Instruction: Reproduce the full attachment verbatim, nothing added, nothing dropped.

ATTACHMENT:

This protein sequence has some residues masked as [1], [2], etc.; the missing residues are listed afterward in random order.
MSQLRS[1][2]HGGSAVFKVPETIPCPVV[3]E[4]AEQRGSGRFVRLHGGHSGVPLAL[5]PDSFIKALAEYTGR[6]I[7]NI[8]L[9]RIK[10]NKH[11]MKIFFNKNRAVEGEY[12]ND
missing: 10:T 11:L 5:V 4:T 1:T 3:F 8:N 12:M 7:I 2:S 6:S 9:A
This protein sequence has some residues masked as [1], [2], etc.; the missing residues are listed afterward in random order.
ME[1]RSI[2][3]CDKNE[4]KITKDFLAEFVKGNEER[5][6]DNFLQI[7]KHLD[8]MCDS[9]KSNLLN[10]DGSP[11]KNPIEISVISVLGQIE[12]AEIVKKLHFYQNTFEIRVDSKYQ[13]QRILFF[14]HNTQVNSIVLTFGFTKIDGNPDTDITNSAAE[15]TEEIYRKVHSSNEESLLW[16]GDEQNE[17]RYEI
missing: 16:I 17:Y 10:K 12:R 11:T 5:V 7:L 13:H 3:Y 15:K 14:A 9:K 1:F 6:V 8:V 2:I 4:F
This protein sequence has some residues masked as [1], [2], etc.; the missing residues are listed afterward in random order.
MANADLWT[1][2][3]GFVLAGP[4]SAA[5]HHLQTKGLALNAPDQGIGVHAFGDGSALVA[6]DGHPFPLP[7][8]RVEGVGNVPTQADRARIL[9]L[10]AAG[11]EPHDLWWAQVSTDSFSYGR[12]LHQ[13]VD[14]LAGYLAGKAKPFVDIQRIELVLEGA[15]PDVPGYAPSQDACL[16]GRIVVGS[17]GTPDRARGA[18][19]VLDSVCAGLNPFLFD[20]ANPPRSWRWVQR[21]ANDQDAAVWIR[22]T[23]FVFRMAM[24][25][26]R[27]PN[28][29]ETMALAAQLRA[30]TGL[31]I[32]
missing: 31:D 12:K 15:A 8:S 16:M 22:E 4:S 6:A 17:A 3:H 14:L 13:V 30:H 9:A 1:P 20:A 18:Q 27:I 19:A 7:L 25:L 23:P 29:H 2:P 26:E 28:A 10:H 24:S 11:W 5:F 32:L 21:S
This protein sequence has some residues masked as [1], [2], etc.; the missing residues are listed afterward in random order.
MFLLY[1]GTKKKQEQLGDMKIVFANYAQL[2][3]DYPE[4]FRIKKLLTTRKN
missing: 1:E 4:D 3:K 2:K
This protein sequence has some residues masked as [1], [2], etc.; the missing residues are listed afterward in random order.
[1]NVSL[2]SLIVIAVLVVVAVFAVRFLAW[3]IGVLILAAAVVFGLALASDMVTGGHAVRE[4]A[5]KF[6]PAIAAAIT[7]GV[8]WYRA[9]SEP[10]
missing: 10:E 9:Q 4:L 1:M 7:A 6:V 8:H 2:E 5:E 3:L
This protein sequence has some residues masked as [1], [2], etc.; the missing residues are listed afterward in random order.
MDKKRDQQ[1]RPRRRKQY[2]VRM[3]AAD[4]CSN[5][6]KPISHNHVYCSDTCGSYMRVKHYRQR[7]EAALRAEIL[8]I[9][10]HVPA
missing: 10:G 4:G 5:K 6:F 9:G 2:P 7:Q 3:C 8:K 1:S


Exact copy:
This protein sequence has some residues masked as [1], [2], etc.; the missing residues are listed afterward in random order.
MSQLRS[1][2]HGGSAVFKVPETIPCPVV[3]E[4]AEQRGSGRFVRLHGGHSGVPLAL[5]PDSFIKALAEYTGR[6]I[7]NI[8]L[9]RIK[10]NKH[11]MKIFFNKNRAVEGEY[12]ND
missing: 10:T 11:L 5:V 4:T 1:T 3:F 8:N 12:M 7:I 2:S 6:S 9:A
This protein sequence has some residues masked as [1], [2], etc.; the missing residues are listed afterward in random order.
ME[1]RSI[2][3]CDKNE[4]KITKDFLAEFVKGNEER[5][6]DNFLQI[7]KHLD[8]MCDS[9]KSNLLN[10]DGSP[11]KNPIEISVISVLGQIE[12]AEIVKKLHFYQNTFEIRVDSKYQ[13]QRILFF[14]HNTQVNSIVLTFGFTKIDGNPDTDITNSAAE[15]TEEIYRKVHSSNEESLLW[16]GDEQNE[17]RYEI
missing: 16:I 17:Y 10:K 12:R 11:T 5:V 7:L 13:H 3:Y 15:K 14:A 9:K 1:F 6:V 8:V 2:I 4:F
This protein sequence has some residues masked as [1], [2], etc.; the missing residues are listed afterward in random order.
MANADLWT[1][2][3]GFVLAGP[4]SAA[5]HHLQTKGLALNAPDQGIGVHAFGDGSALVA[6]DGHPFPLP[7][8]RVEGVGNVPTQADRARIL[9]L[10]AAG[11]EPHDLWWAQVSTDSFSYGR[12]LHQ[13]VD[14]LAGYLAGKAKPFVDIQRIELVLEGA[15]PDVPGYAPSQDACL[16]GRIVVGS[17]GTPDRARGA[18][19]VLDSVCAGLNPFLFD[20]ANPPRSWRWVQR[21]ANDQDAAVWIR[22]T[23]FVFRMAM[24][25][26]R[27]PN[28][29]ETMALAAQLRA[30]TGL[31]I[32]
missing: 31:D 12:K 15:A 8:S 16:M 22:E 4:S 6:A 17:A 3:H 14:L 13:V 30:H 9:A 1:P 20:A 18:Q 27:I 19:A 7:L 25:L 23:P 29:H 2:P 26:E 28:A 10:H 24:S 11:W 5:F 32:L 21:S
This protein sequence has some residues masked as [1], [2], etc.; the missing residues are listed afterward in random order.
MFLLY[1]GTKKKQEQLGDMKIVFANYAQL[2][3]DYPE[4]FRIKKLLTTRKN
missing: 1:E 4:D 3:K 2:K
This protein sequence has some residues masked as [1], [2], etc.; the missing residues are listed afterward in random order.
[1]NVSL[2]SLIVIAVLVVVAVFAVRFLAW[3]IGVLILAAAVVFGLALASDMVTGGHAVRE[4]A[5]KF[6]PAIAAAIT[7]GV[8]WYRA[9]SEP[10]
missing: 10:E 9:Q 4:L 1:M 7:A 6:V 8:H 2:E 5:E 3:L
This protein sequence has some residues masked as [1], [2], etc.; the missing residues are listed afterward in random order.
MDKKRDQQ[1]RPRRRKQY[2]VRM[3]AAD[4]CSN[5][6]KPISHNHVYCSDTCGSYMRVKHYRQR[7]EAALRAEIL[8]I[9][10]HVPA
missing: 10:G 4:G 5:K 6:F 9:G 2:P 7:Q 3:C 8:K 1:S